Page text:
• Real vascular invasion is seen in lymphatics and venous vessels, not in arterial vessels; intravascular foci are round and conform to the shape of the vessel; sometimes they are partially adherent to the vessel wall; cells have more eosinophilic cytoplasm and rounder shape compared with the native tumor; the presence of a perivascular lymphocytic infiltrate also supports real LVI (Mod Pathol 2010;23:1073)
    • Artificial intrusion should be considered if the intravascular tumor retains a gland shape or stromal elements within it, has a large ("chunky") size and involves arterial vessels or other elements are identified within vascular spaces (benign endometrium, surface necrotic material or exudates) (Mod Pathol 2010;23:1073)
Virtual slides
Cytology description
  • Abnormalities in cervicovaginal cytology can be the first presenting sign of endometrial carcinoma
  • Presence of endometrial cells in pap smears of women over the age of 45 needs to be reported (Cytojournal 2017;14:22)
  • Diagnosis of adenocarcinoma in cervicovaginal cytology should prompt consideration for endometrial sampling
  • See endometrial carcinoma types for detailed description
Cytology images
Positive stains
Negative stains
Molecular / cytogenetics description
  • Determination of the tumor histologic type is critical for patient risk stratification and management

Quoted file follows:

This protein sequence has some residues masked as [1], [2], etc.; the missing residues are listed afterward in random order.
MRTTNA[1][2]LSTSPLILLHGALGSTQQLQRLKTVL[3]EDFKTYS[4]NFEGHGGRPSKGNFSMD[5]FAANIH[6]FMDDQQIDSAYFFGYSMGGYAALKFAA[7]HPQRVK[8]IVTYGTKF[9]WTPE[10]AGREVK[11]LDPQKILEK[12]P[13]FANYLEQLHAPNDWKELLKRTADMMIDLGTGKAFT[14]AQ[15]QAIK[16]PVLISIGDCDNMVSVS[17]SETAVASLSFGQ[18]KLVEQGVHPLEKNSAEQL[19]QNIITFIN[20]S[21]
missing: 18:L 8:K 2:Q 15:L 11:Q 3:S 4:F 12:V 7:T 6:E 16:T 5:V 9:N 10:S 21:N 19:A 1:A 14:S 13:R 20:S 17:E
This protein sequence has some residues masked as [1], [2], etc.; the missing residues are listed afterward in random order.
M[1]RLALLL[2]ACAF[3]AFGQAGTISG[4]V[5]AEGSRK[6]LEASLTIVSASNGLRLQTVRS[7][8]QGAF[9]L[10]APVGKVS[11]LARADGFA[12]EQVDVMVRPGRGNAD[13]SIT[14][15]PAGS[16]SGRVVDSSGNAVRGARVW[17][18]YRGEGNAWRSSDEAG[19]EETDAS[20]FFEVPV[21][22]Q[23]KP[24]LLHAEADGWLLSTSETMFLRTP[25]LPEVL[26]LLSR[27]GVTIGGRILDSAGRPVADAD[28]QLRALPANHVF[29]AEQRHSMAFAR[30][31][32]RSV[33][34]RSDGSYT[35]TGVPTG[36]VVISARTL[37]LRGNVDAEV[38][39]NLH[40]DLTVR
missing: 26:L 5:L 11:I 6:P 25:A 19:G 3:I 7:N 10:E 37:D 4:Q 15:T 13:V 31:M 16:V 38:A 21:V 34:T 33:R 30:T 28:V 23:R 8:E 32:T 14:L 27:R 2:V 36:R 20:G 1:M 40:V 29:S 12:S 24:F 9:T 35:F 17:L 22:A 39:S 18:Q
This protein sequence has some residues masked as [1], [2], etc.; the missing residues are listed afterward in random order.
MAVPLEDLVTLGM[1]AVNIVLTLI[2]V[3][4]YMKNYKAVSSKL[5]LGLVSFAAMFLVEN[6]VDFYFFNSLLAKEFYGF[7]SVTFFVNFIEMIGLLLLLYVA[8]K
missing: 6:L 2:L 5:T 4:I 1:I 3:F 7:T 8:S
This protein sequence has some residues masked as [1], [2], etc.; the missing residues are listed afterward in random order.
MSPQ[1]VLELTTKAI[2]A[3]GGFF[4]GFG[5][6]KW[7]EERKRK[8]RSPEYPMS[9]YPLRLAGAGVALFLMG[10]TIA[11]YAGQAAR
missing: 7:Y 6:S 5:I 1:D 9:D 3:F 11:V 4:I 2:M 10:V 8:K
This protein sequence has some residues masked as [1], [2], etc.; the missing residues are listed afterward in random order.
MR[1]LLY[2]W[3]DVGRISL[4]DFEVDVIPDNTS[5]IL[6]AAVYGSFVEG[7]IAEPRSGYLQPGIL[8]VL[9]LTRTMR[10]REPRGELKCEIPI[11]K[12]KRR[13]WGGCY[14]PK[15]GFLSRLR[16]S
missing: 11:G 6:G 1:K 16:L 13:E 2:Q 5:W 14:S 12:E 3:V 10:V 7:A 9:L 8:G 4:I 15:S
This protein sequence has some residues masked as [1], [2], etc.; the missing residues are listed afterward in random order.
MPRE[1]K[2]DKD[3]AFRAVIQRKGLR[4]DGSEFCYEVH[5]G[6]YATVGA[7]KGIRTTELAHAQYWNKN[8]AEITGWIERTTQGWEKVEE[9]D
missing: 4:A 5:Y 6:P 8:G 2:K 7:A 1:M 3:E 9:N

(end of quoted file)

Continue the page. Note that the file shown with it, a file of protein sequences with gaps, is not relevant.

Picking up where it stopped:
• However, there is poor interobserver reproducibility in tumor type and grade among expert pathologists (Mod Pathol 2013;26:1594, Am J Surg Pathol 2013;37:874, Int J Gynecol Cancer 2011;21:654)
  • Recent studies have provided a comprehensive characterization of the genomic profiles of endometrial carcinoma:
    • In 2013, The Cancer Genome Atlas (TCGA) Research Network published an integrated genomic characterization of endometrial carcinoma based on genomic data from array and sequencing based technologies (Nature 2013;497:67)
    • It proposed a classification that separates endometrial carcinomas in 4 groups:
      • Copy number - high (frequently involving mutations of TP53); this group includes the vast majority of serous carcinomas and 25% of high grade endometrioid tumors
      • Copy number - low (frequently involving mutations of PTEN, PIK3CA, ARID1A and KRAS); this group is mostly composed of low grade endometrioid carcinomas
      • Microsatellite instability hypermutated (frequently involving alterations of mismatch repair protein genes)
      • Polymerase ε (POLE) ultramutated; this group is mostly composed of endometrioid cancers, which despite having a dramatically increased transversion mutation frequency and newly identified hotspot mutations in the POLE gene (which encodes the central catalytic subunit of DNA polymerase epsilon), appear to have a better prognosis than other groups (J Natl Cancer Inst 2014;107:402, Cancer 2015;121:386)
    • Molecular based classification correlates with clinical outcomes: survival rates are best in POLE mutated tumors, followed by copy number - low, microsatellite instability and copy number - high carcinomas (Nature 20132;497:67)
      • Thus, the molecular fingerprint can better assist in patient risk stratification and management
    • Ancillary testing using formalin fixed, paraffin embedded tumoral tissue can serve as a surrogate to detect its molecular alterations and determine the molecular group (J Pathol 2012;228:20)
    • PROMISE algorithm is based on POLE mutational analysis and immunohistochemistry for p53 and mismatch repair proteins (MLH1, MSH2, MSH6 and PMS2) as a valid surrogate to determine the molecular group (Br J Cancer 2015;113:299, Diagram 2)